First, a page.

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Kobe Bryant and his daughter Gianna were buried during a private funeral in southern California, according to multiple reports. Their funeral came on Friday, nearly two weeks after they and seven other people died in a helicopter crash while traveling on their way to a basketball game that Kobe was going to coach and Gianna was going to play in.

MORE: The Significance Of Holding Kobe Bryant’s Funeral During Black History Month

Extra claims to have gotten a copy of Kobe Bryant’s death certificate, which the entertainment website said indicated that the “funeral was held on February 7 at Pacific View Mortuary in Corona Del Mar, California.”

John Wayne Gravesite

Pictured: Pacific View Mortuary in Corona Del Mar, California | Source: MediaNews Group/Orange County Register via Getty Images / Getty

If the reports are right, Kobe and Gianna’s funeral came one day after it was announced that a public memorial for them and the other victims of the Jan. 26 helicopter crash would be held at the Staples Center in Los Angeles on Feb. 24.

Extra suggested that Kobe’s sister Sharia Washington may have attended, though it was not announced who was at the funeral. Washington and her sister Shaya Tabb shared with iOne Digital exclusive family photos and the first public statement from the family after the tragedy.

“We are devastated by the loss of our brother, son, our niece and granddaughter, and our hearts go out to all the families who lost their loved ones on Sunday,” the statement said in part. “Our lives are forever changed.”

Kobe’s funeral during Black History Month was especially significant considering his role in the Black community has been the topic of heavy scrutiny in his life as well as death, nevermind his undeniable historical impact on the game of basketball, and beyond.

The Staples Center was a fitting location for Kobe’s public memorial seeing that it became the site of one big makeshift public memorial once it was confirmed that he died in the helicopter crash. Hundreds of people left flowers, candles, teddy bears and notes of support outside of the arena for days.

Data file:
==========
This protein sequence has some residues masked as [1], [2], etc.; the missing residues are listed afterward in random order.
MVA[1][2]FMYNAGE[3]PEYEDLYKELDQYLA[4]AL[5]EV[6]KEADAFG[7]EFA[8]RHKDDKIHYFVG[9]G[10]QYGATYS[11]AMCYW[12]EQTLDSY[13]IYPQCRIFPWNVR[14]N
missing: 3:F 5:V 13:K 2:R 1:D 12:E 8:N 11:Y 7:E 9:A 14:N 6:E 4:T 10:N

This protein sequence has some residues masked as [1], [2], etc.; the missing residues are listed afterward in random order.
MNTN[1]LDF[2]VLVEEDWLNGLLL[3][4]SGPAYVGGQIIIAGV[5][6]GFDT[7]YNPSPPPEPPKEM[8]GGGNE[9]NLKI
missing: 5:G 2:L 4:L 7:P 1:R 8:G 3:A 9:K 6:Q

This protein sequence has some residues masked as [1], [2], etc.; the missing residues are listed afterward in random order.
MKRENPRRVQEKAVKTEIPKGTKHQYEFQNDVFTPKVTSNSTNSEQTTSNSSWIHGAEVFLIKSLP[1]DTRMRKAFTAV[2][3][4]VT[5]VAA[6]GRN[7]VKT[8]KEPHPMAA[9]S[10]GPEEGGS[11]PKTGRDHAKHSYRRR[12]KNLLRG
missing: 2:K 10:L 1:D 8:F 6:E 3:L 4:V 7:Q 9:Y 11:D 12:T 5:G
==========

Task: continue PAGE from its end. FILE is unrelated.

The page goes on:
The date of Feb. 24 was also meaningful as it was likely selected to match the retired jersey number that Bryant wore as a member of the Los Angeles Lakers. Twenty-four was also the number of years that he called Los Angeles home after being drafted straight out of high school to the NBA in 1996.

Meanwhile, Kobe’s widow, Vanessa Bryant, has been grieving in private as well as in public by sharing touching family photos from her Instagram account.

Memorializing on social media has been seen as a form of grieving in recent years as the platforms have become increasingly popular in allowing an empathetic shift to occur, which creates somewhat of a safe space to express grief. In a study from Vice on the psychological effects of grieving on social media, the aforementioned medium serves as an additional outlet for those seeking support in coping with a loss by “connecting people with a community of peers that also knew the person and with whom they can share memories. This connection, research suggests, could help reduce the anguish people often feel after a loss.”


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Personal Kobe Bryant family photos from his sister, Sharia Washington
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